posure, and an expression of determined malignancy settled upon his countenance, as he gave peremptory orders that the apartment in question should be immediately locked up, and the key placed in his own possession.
"Have you heard of the unhappy death of the old hunter Berlifitzing?" said one of his vassals to the Baron, as, after the departure of the page, the huge steed which that nobleman had adopted as his own, plunged and curveted, with redoubled fury, down the long avenue which extended from the palace to the stables of Metzengerstein.
"No!" said the Baron, turning abruptly towards the speaker; "dead! say you?"
"It is indeed true, my lord; and, to the noble of your name, will be, I imagine, no unwelcome intelligence."
A rapid smile shot over the countenance of the listener. "How died he?"
"In his rash exertions to rescue a favorite portion of his hunting stud, he has himself perished miserably in the flames."
"I—n—d—e—e—d—!" ejaculated the Baron, as if slowly and deliberately impressed with the truth of some exciting idea.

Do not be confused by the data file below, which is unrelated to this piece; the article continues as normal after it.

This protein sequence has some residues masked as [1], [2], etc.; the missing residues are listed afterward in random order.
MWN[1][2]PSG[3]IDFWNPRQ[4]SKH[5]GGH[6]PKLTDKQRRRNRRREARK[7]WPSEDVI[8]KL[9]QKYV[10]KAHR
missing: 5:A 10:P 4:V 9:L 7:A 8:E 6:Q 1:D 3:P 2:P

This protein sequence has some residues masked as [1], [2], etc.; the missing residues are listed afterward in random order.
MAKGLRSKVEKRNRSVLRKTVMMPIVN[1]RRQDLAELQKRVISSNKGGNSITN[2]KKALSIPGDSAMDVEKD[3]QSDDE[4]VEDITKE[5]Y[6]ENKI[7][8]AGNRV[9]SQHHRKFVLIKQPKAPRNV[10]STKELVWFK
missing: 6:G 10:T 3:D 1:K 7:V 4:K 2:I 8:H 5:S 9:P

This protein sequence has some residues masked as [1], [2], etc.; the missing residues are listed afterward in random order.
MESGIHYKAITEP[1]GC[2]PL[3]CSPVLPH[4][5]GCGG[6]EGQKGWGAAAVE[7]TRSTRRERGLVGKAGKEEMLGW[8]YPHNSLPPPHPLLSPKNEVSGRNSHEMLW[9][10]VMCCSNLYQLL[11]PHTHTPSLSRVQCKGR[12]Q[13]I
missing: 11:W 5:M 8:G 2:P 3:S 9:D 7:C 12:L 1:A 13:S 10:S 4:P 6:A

"Indeed;" repeated the vassal.
"Shocking!" said the youth, calmly, and turned quietly into the palace.
From this date a marked alteration took place in the outward demeanor of the dissolute young Baron Frederick Von Metzengerstein. Indeed, his behaviour disappointed every expectation, and proved little in accordance with the views of many a manœuvring mamma; while his habits and manners, still less than formerly, offered anything congenial with those of the neighboring aristocracy. He was never to be seen beyond the limits of his own domain, and, in this wide and social world, was utterly companionless—unless, indeed, that unnatural, impetuous, and fiery-colored horse, which he henceforward continually bestrode, had any mysterious right to the title of his friend.
Numerous invitations on the part of the neighborhood for a long time, however, periodically came in. "Will the Baron honor our festivals with his presence? "Will the Baron join us in a hunting of the boar?"—"Metzengerstein does not hunt;" "Met-